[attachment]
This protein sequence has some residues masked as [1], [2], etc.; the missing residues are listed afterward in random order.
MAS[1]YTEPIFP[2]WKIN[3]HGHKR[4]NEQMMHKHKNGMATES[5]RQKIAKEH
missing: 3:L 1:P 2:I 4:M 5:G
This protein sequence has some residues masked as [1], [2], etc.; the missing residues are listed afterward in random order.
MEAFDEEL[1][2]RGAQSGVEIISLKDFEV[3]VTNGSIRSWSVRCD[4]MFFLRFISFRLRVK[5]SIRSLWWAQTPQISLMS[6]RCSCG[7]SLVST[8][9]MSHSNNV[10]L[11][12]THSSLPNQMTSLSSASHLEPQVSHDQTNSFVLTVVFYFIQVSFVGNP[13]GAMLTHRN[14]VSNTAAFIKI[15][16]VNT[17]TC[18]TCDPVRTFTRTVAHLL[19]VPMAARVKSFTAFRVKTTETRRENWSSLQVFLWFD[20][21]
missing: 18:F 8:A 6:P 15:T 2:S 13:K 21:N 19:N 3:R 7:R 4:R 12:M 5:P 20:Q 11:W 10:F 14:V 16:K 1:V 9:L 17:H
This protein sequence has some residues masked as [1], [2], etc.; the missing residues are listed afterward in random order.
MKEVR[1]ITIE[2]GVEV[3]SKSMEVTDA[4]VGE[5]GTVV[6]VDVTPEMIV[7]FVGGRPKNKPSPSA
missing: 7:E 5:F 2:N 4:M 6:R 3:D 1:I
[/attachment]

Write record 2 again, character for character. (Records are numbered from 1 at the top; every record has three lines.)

This protein sequence has some residues masked as [1], [2], etc.; the missing residues are listed afterward in random order.
MEAFDEEL[1][2]RGAQSGVEIISLKDFEV[3]VTNGSIRSWSVRCD[4]MFFLRFISFRLRVK[5]SIRSLWWAQTPQISLMS[6]RCSCG[7]SLVST[8][9]MSHSNNV[10]L[11][12]THSSLPNQMTSLSSASHLEPQVSHDQTNSFVLTVVFYFIQVSFVGNP[13]GAMLTHRN[14]VSNTAAFIKI[15][16]VNT[17]TC[18]TCDPVRTFTRTVAHLL[19]VPMAARVKSFTAFRVKTTETRRENWSSLQVFLWFD[20][21]
missing: 18:F 8:A 6:P 15:T 2:S 13:K 21:N 19:N 3:R 7:R 4:R 12:M 5:P 20:Q 11:W 10:F 14:V 16:K 1:V 9:L 17:H